Coming clean about child sexual abuse – or not
Sidra Bibi*(*not her real name) was a young girl living with her parents and siblings in Lahore when she suffered sexual abuse, and the trauma has lived with her over the years. “My mother, my father, my aunts and my uncles all connived to protect my paternal grandfather, who was abusing me, my sister and our female cousins since we were six or seven years old,” Sidra, now 30 and married, said. The grandfather, she added, asked the girls to masturbate him, then committed anal penetration on Sidra and her cousin.
“We were asked to keep quiet as the truth would destroy the family,” said Sidra, who is certain the matter was discussed among the adults in the family, but no action taken as “my grandfather was a respected elder”. Sidra has also never told her husband what she experienced, but says she is “very protective” of her own small daughter.
Sidra is just one victim. According to media reports, sexual abuse is not uncommon in Pakistan and ranges from harassment to incest.
Some traditional leaders, however, deny that sexual abuse happens. “Look, these things don’t happen here. It is all Western propaganda. Muslim women here are safe at home, and I always advise people to ensure their daughters, wives and sisters stay home – except for school, or maybe to visit a close relative. They are unsafe beyond their homes,” said Maulvi Abdul Haq, a prayer leader at a local mosque.
2,303 cases of child sexual abuse were reported in the national press in 2011, including 56 cases of incest.
Even now, this is an issue people cover up because of the social stigma and pressures involved. Many more cases occur than are reported, sometimes because they occur in remote areas where the media cannot reach, and in other cases because people prefer not to speak out.
Aliya Abbas, a head teacher at a private school in Lahore, recalled a seven-year-old pupil who complained about sexual abuse inflicted by her older brother. “Her mother insisted the child was lying, and when I told her there were signs of abuse in terms of her behaviour, she removed her from my school. I often wonder how that child has fared and if she ever spoke of her experience again,” he said.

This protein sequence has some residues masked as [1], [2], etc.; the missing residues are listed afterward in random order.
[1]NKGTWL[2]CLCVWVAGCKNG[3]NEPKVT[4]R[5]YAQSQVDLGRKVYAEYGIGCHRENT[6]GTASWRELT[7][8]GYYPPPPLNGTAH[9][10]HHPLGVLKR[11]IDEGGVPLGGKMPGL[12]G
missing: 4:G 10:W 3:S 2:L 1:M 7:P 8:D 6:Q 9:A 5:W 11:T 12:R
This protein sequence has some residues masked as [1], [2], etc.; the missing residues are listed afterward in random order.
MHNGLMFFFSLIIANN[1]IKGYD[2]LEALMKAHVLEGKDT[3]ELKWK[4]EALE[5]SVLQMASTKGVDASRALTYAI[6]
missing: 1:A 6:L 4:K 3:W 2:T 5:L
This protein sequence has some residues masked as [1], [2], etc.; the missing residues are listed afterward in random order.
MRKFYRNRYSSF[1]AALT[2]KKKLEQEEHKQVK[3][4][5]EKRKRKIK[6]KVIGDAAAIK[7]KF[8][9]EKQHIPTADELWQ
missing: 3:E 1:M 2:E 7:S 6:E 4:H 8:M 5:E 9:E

Experts say the effect of this forced silence can be traumatic. Sexual abuse, especially incest, can leave very deep scars – even though these may on the surface be invisible. “I have treated traumatized adult women, who are unable to articulate what happened to them even 20-30 years after the incest they suffered. This bottling up of a deeply emotional event just makes matters worse,” one psychiatrist said.
“I have never spoken to anyone about what happened. Even my mother never mentions it. The events were too shameful,” said Sidra.
Obstacles to justice
In 2011, a study [ http://www.equalitynow.org/sites/default/files/Struggle%20for%20Justice_Incest%20Victims%20in%20Pakistan.pdf ] by the international human rights monitoring NGO Equality Now!, found that victims of sexual violence faced “numerous obstacles in their pursuit of justice”.
The study said the police, medical examiners and others were reluctant to believe stories about incest, which means even those who report cases struggle to obtain support. “Societal stigma presents obstacles at the family and community level as well as the justice system,” the study noted.
“To be associated with such a crime is considered a source of shame, and families cover up the incident to protect themselves. Upon trying to seek justice rape victims are often treated in a dismissive manner, accused of lying or having somehow brought the crime upon themselves.”
Pakistan, according to UNICEF, [ http://www.unicef.org/pakistan/media_7553.htm ] has the second largest number of out-of-school children in any country – nearly 25 million. Of these, seven million are of primary school-age and 60 percent are girls.
A Troubled Silence